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BEIRUT (AP) — Talks to cede the largest opposition holdout in southwestern Syria to the government have failed, triggering an intense overnight bombing campaign on the densely populated town of Nawa that killed over a dozen people and injured over a hundred, activists and rescuers said Wednesday.
Separately, some 7,000 Syrians were expected to be evacuated from two pro-government villages in northwestern Syria as part of a negotiated deal with insurgents who have besieged them for three years.
Britain-based Syrian Observatory for Human Rights said an overnight ‘frenzied’ bombing campaign in the southwestern town of Nawa and its surrounding areas continued into Wednesday, with at least 350 missiles launched. The Observatory said at least 12 were killed as rescuers struggled to get to the casualties.
Khaled Solh, head of the local Syria Civil Defense known as White Helmets, said they have documented 14 killed while Nawa’s only hospital was bombed and rendered non-operational late Tuesday. He said only one ambulance was able to access the town and civilians relied on their cars to bring out at least 150 injured. He said one of the last orthopedists in the town was killed in the strikes.
Images from across the frontier in the Israel-occupied Golan Heights showed large plumes of smoke rising over the Nawa area, as the bombing continued Wednesday. Hundreds of civilians were seen taking cover in shelters peppered along the frontier, apparently seeking safety in the de-militarized zone between the two countries. Israel has occupied the Golan Heights since 1967, and a cease-fire deal was reached in 1974.
In less than a month, Syrian government forces backed by Russian air power have been able to seize control of most of Daraa province, including the eponymous provincial capital that was the cradle of the uprising against President Bashar Assad more than seven years ago.
They have stepped up their military offensive on the remaining opposition pockets in the southwestern region that includes Daraa and Quneitra provinces that straddle the border with Jordan and the frontier with the Israeli-occupied Golan Heights. In recent days, they have turned to the last pockets of the opposition near the frontier with Israel.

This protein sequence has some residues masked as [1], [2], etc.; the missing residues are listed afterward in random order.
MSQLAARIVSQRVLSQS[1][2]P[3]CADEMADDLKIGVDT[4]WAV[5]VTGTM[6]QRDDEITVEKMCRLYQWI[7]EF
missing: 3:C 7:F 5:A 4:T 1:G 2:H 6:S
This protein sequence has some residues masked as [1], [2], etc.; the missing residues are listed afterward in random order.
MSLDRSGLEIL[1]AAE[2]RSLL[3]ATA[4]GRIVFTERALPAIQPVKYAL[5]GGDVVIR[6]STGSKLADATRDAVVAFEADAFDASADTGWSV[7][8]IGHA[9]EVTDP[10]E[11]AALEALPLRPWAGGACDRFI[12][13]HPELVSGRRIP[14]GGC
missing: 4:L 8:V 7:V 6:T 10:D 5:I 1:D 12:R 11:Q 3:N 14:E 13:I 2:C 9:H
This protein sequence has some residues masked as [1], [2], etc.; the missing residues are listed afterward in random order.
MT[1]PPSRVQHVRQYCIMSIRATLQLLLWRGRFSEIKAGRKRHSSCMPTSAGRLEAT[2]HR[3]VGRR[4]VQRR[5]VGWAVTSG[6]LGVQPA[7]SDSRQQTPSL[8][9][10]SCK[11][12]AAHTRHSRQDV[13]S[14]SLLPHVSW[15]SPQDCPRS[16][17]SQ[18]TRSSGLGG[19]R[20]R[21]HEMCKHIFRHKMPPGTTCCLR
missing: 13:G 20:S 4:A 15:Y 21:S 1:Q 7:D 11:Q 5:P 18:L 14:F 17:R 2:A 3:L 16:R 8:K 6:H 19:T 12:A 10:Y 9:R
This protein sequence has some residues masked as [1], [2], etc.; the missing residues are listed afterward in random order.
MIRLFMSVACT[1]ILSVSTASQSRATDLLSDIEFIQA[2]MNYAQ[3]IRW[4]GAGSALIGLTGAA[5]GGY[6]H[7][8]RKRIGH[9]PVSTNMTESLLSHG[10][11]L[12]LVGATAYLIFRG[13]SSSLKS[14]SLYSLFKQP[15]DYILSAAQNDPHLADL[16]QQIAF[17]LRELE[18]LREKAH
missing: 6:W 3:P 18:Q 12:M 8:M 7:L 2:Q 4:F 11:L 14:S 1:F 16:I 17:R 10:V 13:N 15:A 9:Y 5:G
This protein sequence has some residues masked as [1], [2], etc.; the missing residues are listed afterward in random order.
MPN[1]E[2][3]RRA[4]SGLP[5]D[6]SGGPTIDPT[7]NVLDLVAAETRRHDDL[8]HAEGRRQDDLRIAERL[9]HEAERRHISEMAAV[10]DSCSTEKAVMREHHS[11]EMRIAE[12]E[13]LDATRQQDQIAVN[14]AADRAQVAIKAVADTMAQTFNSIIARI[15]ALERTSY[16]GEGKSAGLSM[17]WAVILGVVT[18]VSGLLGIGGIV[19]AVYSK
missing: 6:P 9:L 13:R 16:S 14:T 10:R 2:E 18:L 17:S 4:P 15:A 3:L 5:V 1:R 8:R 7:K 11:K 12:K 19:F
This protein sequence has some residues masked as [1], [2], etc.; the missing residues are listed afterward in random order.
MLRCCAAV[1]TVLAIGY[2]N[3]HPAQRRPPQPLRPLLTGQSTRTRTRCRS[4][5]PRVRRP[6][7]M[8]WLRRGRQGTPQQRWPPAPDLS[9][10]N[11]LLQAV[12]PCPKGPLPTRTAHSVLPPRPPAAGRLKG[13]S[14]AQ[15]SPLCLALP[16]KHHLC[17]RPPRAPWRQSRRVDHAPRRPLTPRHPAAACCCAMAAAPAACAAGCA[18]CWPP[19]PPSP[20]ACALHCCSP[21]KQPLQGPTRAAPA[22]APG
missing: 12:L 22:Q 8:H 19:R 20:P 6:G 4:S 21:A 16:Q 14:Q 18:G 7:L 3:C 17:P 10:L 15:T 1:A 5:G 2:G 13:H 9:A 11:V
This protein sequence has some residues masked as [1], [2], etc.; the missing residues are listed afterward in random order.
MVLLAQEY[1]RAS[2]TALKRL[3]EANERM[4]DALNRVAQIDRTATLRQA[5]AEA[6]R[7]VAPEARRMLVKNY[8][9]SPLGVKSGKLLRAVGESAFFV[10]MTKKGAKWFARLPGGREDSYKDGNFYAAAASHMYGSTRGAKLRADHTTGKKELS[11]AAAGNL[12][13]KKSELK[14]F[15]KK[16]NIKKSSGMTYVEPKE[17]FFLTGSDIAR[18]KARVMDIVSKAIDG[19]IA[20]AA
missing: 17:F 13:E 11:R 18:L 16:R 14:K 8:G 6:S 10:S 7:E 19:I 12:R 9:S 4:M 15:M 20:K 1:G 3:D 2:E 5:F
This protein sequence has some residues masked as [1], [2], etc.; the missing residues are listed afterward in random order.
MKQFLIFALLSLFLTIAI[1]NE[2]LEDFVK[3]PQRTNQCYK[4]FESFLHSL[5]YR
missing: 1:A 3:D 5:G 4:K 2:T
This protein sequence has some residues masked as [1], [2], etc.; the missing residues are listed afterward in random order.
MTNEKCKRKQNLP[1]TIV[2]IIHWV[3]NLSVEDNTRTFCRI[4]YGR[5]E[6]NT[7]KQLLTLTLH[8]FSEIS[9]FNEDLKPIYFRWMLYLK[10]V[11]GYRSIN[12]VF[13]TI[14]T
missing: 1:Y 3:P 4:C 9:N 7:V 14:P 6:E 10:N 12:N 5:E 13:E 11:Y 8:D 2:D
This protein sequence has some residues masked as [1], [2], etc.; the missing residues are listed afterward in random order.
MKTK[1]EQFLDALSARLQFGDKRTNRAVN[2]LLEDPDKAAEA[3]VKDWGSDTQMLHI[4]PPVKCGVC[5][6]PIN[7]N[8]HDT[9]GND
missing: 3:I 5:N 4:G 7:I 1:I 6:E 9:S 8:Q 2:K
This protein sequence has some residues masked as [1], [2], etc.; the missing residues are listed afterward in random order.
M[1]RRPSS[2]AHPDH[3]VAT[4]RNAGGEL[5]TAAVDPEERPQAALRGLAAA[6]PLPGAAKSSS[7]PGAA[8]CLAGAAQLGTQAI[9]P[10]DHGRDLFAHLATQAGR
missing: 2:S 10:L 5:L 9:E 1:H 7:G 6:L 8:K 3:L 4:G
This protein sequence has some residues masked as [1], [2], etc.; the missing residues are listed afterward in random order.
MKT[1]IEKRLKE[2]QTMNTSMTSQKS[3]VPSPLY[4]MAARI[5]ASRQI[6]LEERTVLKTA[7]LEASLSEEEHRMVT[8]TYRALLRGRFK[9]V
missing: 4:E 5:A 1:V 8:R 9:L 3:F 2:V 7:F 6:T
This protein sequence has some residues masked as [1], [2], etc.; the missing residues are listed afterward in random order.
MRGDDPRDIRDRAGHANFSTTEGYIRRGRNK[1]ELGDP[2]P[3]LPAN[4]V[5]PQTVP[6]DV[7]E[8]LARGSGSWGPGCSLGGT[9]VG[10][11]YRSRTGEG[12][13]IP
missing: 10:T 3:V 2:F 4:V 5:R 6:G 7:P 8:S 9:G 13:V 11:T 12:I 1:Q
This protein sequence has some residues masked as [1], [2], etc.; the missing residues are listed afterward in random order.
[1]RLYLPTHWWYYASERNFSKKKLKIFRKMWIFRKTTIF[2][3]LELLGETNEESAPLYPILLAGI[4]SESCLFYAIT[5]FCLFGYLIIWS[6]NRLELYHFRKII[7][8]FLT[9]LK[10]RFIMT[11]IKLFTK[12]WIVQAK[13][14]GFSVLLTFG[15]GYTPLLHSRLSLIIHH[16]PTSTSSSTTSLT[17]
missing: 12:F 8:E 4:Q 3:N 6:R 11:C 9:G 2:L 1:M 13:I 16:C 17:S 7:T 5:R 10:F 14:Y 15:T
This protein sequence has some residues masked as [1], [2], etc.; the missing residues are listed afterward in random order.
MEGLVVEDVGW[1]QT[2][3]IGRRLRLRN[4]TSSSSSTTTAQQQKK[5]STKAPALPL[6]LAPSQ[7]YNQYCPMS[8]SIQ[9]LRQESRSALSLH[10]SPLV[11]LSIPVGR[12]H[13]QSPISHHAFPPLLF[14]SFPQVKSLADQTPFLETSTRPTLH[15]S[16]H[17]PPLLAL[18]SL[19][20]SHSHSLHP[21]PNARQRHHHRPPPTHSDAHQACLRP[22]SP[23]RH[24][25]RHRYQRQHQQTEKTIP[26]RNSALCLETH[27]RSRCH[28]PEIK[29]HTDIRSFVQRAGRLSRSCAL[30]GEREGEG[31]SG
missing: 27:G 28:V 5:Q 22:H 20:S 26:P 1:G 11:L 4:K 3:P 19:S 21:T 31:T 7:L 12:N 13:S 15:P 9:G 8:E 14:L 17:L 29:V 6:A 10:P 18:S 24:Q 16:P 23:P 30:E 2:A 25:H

Alongside the military offensive, the government has resorted to “reconciliation” agreements whereby it negotiated capitulation deals in a number of villages to restore government control in the localities that have been in rebel hands for years.
Talks to hand over Nawa, one of the most densely populated towns in Daraa province, have been ongoing for a couple of days. That has encouraged displaced civilians to return to Nawa, said a local activist who goes by the name Selma Mohammed.
But the talks faltered, triggering the overnight onslaught and a new wave of displacement, with hundreds leaving the town again.
On Wednesday, the bombing focused on towns and villages surrounding Nawa, making the road in and out of town deadly, Mohammed said.
The Observatory said warplanes and ground forces have also targeted the southern tip of the region, which is held by a militant group affiliated with the Islamic State group.
The offensive has displaced more than 230,000 people, many of them on the run in the open from the onslaught. Jordan said it will not take in new refugees and Israeli soldiers have shooed away dozens of protesters demanding protection who approached the frontier Tuesday.
Meanwhile, about 7,000 Syrians were expected to be evacuated from two pro-government villages in northwestern Syria ending their three-year siege by insurgents in control of the surrounding area. Dozens of buses arrived in the Foua and Kfraya villages to transport the evacuees Wednesday, according to Syrian state media.
Evacuations have been used as a bargaining chip for various deals between the government and insurgents and has been criticized by the U.N. as forced displacement. A negotiated deal to evacuate them earlier this year had faltered after the evacuation of only 40 from a third village.
The evacuees’ first stop is government-controlled Aleppo city.
Associated Press writer Shlomo Mor contributed to this report from Tal Fares in the Israeli-occupied Golan Heights.
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